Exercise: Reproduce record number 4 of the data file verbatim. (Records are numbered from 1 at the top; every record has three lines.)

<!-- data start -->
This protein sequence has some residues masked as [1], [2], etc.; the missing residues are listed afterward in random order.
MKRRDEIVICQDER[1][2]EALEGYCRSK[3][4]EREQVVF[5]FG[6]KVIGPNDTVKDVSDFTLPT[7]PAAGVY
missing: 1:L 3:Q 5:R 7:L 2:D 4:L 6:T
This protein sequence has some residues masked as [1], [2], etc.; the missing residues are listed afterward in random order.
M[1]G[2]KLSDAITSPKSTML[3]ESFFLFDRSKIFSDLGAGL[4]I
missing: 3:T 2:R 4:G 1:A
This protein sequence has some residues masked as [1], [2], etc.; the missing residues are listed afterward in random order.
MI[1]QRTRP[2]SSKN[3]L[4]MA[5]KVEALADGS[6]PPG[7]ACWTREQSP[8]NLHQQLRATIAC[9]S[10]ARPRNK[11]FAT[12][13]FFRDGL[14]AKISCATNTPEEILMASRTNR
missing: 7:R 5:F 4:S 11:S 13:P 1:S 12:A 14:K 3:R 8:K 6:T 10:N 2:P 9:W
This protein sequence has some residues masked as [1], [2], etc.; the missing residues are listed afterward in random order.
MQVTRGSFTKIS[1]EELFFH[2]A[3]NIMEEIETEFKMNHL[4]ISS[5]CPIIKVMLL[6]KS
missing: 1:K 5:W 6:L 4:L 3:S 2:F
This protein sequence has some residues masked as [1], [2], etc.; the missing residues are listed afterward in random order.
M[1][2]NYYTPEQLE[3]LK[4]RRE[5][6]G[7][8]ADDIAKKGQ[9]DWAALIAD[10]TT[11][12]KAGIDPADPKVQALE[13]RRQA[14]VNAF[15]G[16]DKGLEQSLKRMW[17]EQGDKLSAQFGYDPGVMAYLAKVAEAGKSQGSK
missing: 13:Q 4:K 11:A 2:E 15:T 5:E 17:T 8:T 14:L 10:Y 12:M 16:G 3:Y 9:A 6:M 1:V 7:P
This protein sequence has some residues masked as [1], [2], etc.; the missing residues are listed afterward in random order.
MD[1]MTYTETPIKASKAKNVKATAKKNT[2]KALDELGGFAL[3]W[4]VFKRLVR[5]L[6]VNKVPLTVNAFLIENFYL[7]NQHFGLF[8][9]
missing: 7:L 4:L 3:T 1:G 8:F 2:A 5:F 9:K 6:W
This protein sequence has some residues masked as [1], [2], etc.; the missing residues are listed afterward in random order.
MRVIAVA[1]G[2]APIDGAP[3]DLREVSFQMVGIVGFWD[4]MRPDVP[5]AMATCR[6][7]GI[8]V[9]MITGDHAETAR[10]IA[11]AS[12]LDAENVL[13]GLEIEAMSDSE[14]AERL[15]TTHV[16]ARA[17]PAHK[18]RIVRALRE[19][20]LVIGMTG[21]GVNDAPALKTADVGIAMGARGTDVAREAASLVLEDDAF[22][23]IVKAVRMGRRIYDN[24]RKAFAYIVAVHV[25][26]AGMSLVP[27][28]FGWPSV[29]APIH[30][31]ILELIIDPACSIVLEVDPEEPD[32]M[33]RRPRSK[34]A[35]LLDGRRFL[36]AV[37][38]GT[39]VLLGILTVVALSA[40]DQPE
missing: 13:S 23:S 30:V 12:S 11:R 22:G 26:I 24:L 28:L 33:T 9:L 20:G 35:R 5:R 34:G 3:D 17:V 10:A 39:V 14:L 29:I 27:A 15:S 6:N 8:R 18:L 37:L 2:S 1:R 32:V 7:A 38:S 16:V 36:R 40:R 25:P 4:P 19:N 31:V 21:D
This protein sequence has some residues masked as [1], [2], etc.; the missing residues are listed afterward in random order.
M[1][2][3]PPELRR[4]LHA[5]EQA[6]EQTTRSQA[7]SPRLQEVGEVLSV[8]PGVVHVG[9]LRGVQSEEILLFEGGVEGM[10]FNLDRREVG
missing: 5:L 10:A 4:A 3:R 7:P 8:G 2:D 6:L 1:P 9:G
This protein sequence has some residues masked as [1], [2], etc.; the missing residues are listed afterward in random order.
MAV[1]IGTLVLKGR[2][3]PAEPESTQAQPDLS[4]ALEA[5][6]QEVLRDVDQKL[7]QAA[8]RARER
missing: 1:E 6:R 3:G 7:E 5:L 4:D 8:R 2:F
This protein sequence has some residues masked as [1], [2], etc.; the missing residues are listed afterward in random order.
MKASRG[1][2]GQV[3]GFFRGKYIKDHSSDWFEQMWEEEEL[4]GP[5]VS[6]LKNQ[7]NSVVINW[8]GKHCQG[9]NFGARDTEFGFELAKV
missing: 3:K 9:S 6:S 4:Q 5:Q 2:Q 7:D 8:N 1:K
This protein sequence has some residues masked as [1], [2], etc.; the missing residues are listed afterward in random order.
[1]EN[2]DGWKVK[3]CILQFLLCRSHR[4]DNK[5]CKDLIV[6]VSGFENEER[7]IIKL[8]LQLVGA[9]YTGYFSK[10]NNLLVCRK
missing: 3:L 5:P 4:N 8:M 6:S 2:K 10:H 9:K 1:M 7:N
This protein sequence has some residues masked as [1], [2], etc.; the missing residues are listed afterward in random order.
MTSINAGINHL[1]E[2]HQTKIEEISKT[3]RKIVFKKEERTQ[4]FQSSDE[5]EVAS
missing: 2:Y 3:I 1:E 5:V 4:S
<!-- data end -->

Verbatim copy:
This protein sequence has some residues masked as [1], [2], etc.; the missing residues are listed afterward in random order.
MQVTRGSFTKIS[1]EELFFH[2]A[3]NIMEEIETEFKMNHL[4]ISS[5]CPIIKVMLL[6]KS
missing: 1:K 5:W 6:L 4:L 3:S 2:F